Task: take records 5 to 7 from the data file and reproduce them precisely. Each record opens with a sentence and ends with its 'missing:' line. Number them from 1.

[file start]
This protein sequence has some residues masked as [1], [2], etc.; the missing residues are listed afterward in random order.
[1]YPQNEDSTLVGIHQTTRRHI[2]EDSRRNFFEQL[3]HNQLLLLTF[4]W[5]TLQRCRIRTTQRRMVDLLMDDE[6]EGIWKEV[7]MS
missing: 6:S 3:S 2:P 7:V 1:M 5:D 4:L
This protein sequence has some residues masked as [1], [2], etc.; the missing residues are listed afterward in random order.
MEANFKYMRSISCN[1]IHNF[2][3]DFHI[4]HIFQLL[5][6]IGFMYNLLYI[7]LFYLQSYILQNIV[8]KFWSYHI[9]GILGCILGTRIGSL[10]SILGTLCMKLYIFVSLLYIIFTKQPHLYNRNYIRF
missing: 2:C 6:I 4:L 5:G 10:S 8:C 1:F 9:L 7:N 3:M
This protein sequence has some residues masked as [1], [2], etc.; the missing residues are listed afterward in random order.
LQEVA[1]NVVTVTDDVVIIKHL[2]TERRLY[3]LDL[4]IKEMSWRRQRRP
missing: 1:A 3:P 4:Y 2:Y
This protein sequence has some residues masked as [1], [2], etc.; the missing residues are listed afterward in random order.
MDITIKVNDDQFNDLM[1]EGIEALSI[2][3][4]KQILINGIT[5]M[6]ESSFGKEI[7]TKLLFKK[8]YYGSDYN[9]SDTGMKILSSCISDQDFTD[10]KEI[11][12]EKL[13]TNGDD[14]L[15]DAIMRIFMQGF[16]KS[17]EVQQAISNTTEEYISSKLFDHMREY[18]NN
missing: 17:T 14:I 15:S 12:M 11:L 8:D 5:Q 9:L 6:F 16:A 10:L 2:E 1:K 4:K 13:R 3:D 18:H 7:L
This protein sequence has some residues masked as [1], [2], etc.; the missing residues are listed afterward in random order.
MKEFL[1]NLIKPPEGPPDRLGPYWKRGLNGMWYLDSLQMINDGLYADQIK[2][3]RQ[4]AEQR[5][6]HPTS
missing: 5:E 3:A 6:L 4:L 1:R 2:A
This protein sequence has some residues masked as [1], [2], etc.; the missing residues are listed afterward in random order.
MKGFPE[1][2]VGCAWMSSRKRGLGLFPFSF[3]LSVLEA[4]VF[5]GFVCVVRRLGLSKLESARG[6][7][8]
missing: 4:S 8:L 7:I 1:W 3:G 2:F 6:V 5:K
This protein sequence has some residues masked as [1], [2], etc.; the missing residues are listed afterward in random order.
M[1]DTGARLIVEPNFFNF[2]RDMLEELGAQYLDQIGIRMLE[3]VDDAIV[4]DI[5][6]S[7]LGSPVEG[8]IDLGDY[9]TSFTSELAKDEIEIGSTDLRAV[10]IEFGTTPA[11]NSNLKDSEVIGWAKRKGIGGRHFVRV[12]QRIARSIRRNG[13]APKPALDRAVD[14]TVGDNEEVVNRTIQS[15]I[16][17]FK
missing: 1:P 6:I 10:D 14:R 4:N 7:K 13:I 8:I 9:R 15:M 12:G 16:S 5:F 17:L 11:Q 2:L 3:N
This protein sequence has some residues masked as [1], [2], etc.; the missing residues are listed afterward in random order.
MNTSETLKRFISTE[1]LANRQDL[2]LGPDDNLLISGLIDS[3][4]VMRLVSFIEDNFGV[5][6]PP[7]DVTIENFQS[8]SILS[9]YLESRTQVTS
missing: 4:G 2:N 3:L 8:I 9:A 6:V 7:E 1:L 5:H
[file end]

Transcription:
This protein sequence has some residues masked as [1], [2], etc.; the missing residues are listed afterward in random order.
MKEFL[1]NLIKPPEGPPDRLGPYWKRGLNGMWYLDSLQMINDGLYADQIK[2][3]RQ[4]AEQR[5][6]HPTS
missing: 5:E 3:A 6:L 4:L 1:R 2:A
This protein sequence has some residues masked as [1], [2], etc.; the missing residues are listed afterward in random order.
MKGFPE[1][2]VGCAWMSSRKRGLGLFPFSF[3]LSVLEA[4]VF[5]GFVCVVRRLGLSKLESARG[6][7][8]
missing: 4:S 8:L 7:I 1:W 3:G 2:F 6:V 5:K
This protein sequence has some residues masked as [1], [2], etc.; the missing residues are listed afterward in random order.
M[1]DTGARLIVEPNFFNF[2]RDMLEELGAQYLDQIGIRMLE[3]VDDAIV[4]DI[5][6]S[7]LGSPVEG[8]IDLGDY[9]TSFTSELAKDEIEIGSTDLRAV[10]IEFGTTPA[11]NSNLKDSEVIGWAKRKGIGGRHFVRV[12]QRIARSIRRNG[13]APKPALDRAVD[14]TVGDNEEVVNRTIQS[15]I[16][17]FK
missing: 1:P 6:I 10:D 14:R 4:N 7:K 13:I 8:I 9:R 15:M 12:G 16:S 5:F 17:L 11:Q 2:L 3:N